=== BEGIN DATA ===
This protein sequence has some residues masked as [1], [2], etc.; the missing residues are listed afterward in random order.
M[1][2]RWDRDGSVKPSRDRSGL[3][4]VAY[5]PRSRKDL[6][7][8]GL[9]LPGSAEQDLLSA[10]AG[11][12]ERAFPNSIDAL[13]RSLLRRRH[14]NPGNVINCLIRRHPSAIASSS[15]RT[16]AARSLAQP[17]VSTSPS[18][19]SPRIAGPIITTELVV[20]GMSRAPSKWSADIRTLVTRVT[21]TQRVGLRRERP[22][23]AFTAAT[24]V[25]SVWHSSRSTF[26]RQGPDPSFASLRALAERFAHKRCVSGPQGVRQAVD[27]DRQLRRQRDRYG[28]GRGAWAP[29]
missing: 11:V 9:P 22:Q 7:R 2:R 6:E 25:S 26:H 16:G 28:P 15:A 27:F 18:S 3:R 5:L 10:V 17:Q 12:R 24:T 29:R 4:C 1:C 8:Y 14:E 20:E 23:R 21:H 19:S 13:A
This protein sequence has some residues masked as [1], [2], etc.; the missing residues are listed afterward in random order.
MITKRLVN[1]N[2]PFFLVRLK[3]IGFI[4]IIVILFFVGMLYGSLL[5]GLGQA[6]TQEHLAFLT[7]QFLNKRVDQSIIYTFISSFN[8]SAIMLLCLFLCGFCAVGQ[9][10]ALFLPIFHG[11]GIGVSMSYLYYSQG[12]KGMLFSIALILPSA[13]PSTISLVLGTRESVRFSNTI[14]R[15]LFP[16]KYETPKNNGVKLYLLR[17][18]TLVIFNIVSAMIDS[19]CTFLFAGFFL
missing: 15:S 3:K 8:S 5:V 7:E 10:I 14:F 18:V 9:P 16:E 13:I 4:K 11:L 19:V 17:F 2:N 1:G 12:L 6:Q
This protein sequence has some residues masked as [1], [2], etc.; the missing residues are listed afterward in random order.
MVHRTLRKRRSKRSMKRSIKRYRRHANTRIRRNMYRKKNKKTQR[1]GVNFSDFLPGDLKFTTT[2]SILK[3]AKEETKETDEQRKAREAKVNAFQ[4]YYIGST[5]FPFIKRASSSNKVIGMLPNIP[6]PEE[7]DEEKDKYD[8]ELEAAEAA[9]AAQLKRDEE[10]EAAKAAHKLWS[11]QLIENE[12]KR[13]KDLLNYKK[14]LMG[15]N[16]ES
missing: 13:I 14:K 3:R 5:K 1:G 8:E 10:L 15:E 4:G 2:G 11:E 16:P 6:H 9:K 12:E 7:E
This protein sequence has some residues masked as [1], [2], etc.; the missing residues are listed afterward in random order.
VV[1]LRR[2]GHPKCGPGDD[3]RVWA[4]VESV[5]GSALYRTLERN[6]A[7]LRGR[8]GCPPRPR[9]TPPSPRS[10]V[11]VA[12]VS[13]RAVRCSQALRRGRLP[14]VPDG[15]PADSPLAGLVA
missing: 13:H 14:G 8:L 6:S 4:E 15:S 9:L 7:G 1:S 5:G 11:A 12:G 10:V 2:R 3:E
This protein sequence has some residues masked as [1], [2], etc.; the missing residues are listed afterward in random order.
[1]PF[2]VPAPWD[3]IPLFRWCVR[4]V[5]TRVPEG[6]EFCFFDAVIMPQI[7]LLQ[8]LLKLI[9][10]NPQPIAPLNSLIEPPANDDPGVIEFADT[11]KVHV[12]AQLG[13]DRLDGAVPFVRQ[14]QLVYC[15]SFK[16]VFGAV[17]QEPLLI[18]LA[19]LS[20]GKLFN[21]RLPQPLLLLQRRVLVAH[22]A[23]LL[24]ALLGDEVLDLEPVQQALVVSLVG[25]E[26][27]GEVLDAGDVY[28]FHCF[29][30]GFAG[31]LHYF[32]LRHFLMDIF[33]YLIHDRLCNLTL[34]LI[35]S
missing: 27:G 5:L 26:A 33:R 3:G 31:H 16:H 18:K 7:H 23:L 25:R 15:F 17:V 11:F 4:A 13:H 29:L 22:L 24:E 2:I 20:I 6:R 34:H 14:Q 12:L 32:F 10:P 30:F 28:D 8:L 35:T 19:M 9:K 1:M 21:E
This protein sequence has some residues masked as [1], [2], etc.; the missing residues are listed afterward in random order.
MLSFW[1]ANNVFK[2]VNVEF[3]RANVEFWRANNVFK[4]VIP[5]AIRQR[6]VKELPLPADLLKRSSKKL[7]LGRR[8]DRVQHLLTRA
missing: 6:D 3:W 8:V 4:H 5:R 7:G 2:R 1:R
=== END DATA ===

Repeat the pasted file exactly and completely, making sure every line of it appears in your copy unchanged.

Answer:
This protein sequence has some residues masked as [1], [2], etc.; the missing residues are listed afterward in random order.
M[1][2]RWDRDGSVKPSRDRSGL[3][4]VAY[5]PRSRKDL[6][7][8]GL[9]LPGSAEQDLLSA[10]AG[11][12]ERAFPNSIDAL[13]RSLLRRRH[14]NPGNVINCLIRRHPSAIASSS[15]RT[16]AARSLAQP[17]VSTSPS[18][19]SPRIAGPIITTELVV[20]GMSRAPSKWSADIRTLVTRVT[21]TQRVGLRRERP[22][23]AFTAAT[24]V[25]SVWHSSRSTF[26]RQGPDPSFASLRALAERFAHKRCVSGPQGVRQAVD[27]DRQLRRQRDRYG[28]GRGAWAP[29]
missing: 11:V 9:P 22:Q 7:R 2:R 6:E 25:S 26:H 16:G 28:P 15:A 27:F 18:S 3:R 5:L 10:V 17:Q 12:R 24:T 29:R 4:C 1:C 8:Y 14:E 20:E 23:R 21:H 19:S 13:A
This protein sequence has some residues masked as [1], [2], etc.; the missing residues are listed afterward in random order.
MITKRLVN[1]N[2]PFFLVRLK[3]IGFI[4]IIVILFFVGMLYGSLL[5]GLGQA[6]TQEHLAFLT[7]QFLNKRVDQSIIYTFISSFN[8]SAIMLLCLFLCGFCAVGQ[9][10]ALFLPIFHG[11]GIGVSMSYLYYSQG[12]KGMLFSIALILPSA[13]PSTISLVLGTRESVRFSNTI[14]R[15]LFP[16]KYETPKNNGVKLYLLR[17][18]TLVIFNIVSAMIDS[19]CTFLFAGFFL
missing: 15:S 3:K 8:S 5:V 7:E 10:I 14:F 18:V 9:P 16:E 13:I 4:K 11:L 19:V 17:F 2:N 1:G 12:L 6:Q
This protein sequence has some residues masked as [1], [2], etc.; the missing residues are listed afterward in random order.
MVHRTLRKRRSKRSMKRSIKRYRRHANTRIRRNMYRKKNKKTQR[1]GVNFSDFLPGDLKFTTT[2]SILK[3]AKEETKETDEQRKAREAKVNAFQ[4]YYIGST[5]FPFIKRASSSNKVIGMLPNIP[6]PEE[7]DEEKDKYD[8]ELEAAEAA[9]AAQLKRDEE[10]EAAKAAHKLWS[11]QLIENE[12]KR[13]KDLLNYKK[14]LMG[15]N[16]ES
missing: 13:I 14:K 3:R 5:K 1:G 8:E 10:L 15:E 4:G 2:G 11:E 16:P 6:H 9:K 12:E 7:E
This protein sequence has some residues masked as [1], [2], etc.; the missing residues are listed afterward in random order.
VV[1]LRR[2]GHPKCGPGDD[3]RVWA[4]VESV[5]GSALYRTLERN[6]A[7]LRGR[8]GCPPRPR[9]TPPSPRS[10]V[11]VA[12]VS[13]RAVRCSQALRRGRLP[14]VPDG[15]PADSPLAGLVA
missing: 13:H 14:G 8:L 6:S 4:E 15:S 9:L 7:G 1:S 5:G 11:A 12:G 10:V 2:R 3:E
This protein sequence has some residues masked as [1], [2], etc.; the missing residues are listed afterward in random order.
[1]PF[2]VPAPWD[3]IPLFRWCVR[4]V[5]TRVPEG[6]EFCFFDAVIMPQI[7]LLQ[8]LLKLI[9][10]NPQPIAPLNSLIEPPANDDPGVIEFADT[11]KVHV[12]AQLG[13]DRLDGAVPFVRQ[14]QLVYC[15]SFK[16]VFGAV[17]QEPLLI[18]LA[19]LS[20]GKLFN[21]RLPQPLLLLQRRVLVAH[22]A[23]LL[24]ALLGDEVLDLEPVQQALVVSLVG[25]E[26][27]GEVLDAGDVY[28]FHCF[29][30]GFAG[31]LHYF[32]LRHFLMDIF[33]YLIHDRLCNLTL[34]LI[35]S
missing: 27:G 5:L 26:A 33:R 3:G 31:H 16:H 18:K 7:H 23:L 25:R 15:F 17:V 11:F 4:A 13:H 29:L 22:L 24:E 2:I 20:I 6:R 34:H 14:Q 12:L 32:F 10:P 30:F 28:D 8:L 35:T 19:M 9:K 1:M 21:E
This protein sequence has some residues masked as [1], [2], etc.; the missing residues are listed afterward in random order.
MLSFW[1]ANNVFK[2]VNVEF[3]RANVEFWRANNVFK[4]VIP[5]AIRQR[6]VKELPLPADLLKRSSKKL[7]LGRR[8]DRVQHLLTRA
missing: 6:D 3:W 8:V 4:H 5:R 7:G 2:R 1:R